Fall 2013

A Counterfeit Utopia

The fate of John Adolphus Etzler’s tropical paradise

Robert Antoni

John Adolphus Etzler’s design for his Satellite, which was finally demonstrated to an inebriated crowd in 1845.

In 1831, the year Hegel died in Berlin, two of his disciples led a group of seventy or so destitute working-class pilgrims on a voyage to America, which Hegel had anointed the land of the future, the place where “the burden of World’s History shall reveal itself.”1 The two men, young German engineers, planned to establish an experimental agrarian commune in Pennsylvania, where one of them, John Adolphus Etzler, had previously lived in the 1820s.2 But before their ship docked in New York, the two leaders quarreled and the pilgrims split between them. Etzler and his band ended up in the area around Cincinnati, following in the footsteps of other German emigrants who had previously founded communes in the Midwest, notably George Rapp, a quasi-minister who after breaking with the Lutheran church in Germany had established a settlement in Indiana called New Harmony.3 In an introduction to Etzler’s collected works, Joel Nydahl states: “Biographically speaking, [he] suddenly emerges from a blankness of years and just as abruptly withdraws behind an opaque obscurity that is both frustrating and puzzling.”4 The only thing that is certain about Etzler during the next decade is that he was on the move, seeking converts to his ideas—and failing.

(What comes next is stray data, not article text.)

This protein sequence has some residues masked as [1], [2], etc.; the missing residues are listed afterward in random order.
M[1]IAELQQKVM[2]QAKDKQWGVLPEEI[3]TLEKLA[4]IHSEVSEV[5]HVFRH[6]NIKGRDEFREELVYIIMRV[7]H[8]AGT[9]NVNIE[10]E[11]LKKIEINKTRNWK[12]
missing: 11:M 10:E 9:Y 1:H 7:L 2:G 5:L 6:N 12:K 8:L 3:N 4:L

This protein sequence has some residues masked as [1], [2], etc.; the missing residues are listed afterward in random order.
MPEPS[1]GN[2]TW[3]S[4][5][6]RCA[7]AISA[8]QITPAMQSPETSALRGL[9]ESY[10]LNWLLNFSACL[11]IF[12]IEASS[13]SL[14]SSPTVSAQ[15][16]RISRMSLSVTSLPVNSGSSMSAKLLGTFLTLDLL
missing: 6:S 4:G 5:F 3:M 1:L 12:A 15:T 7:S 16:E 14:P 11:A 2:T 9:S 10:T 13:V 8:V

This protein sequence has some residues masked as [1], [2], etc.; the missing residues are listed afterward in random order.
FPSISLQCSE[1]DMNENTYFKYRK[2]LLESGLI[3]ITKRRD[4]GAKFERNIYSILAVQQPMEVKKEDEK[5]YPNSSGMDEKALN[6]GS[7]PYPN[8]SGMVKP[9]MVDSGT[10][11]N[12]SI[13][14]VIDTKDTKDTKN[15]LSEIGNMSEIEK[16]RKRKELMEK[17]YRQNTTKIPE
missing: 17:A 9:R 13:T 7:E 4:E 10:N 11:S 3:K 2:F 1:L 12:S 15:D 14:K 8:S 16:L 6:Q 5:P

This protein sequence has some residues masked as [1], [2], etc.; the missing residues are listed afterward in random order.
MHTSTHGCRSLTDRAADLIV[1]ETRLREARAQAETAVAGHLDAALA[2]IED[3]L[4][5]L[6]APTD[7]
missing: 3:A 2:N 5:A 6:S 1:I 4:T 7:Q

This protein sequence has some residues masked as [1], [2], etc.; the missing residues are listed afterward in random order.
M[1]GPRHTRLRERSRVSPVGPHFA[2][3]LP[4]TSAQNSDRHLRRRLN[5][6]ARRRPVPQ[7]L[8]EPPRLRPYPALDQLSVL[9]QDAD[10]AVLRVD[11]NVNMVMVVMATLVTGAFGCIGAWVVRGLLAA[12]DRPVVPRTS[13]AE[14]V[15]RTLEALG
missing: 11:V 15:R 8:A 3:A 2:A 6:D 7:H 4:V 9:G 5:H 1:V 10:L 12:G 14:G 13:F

The other leader, John Augustus Roebling, we know more about. He settled with his followers on a farm outside Pittsburgh, where he later founded a village called Saxonburg. But his farm failed, and he soon converted it to a factory to mass-produce his newest innovation: an improved form of wire rope. In his hometown of Mühlhausen, Roebling had qualified to build bridges as a teenager; now, in Pittsburgh, he used wire rope to build his first suspension bridge. He patented the rope in 1842, and would eventually use it in what remains one of the most elegantly poetic, madman-monstrosities ever imagined: the Brooklyn Bridge.

Shortly after parting from his compatriot, Roebling would recall, “I still respect Etzler and have the greatest opinion of his mind and heart, only he has too stubborn a head, offends all the world, is not a businessman, not in the least, and he does not know how to ingratiate himself with people or how to behave toward them.”5 Roebling was right. Before long, Etzler had lost his followers in Ohio. They were humble people, who sought only a small improvement over what they had escaped in Europe. And the Americans Etzler pontificated to had similarly modest ambitions.

But Etzler had, in addition to his socialist theories, other tricks up his sleeve. Just as Roebling dedicated his life’s work to the poetic simplicity of wire rope, Etzler had his machines. At least he had plans for them, and before long, working models. Although his machines became more and more complicated—more capable of extraordinary wonders, the larger his schemes grew—Etzler always insisted that anyone with a little engineering experience might have thought them up. They were much more important in principle than in fact. And it was this lack of practicality, an inability to make things that worked in the real world—Roebling’s forte—tha

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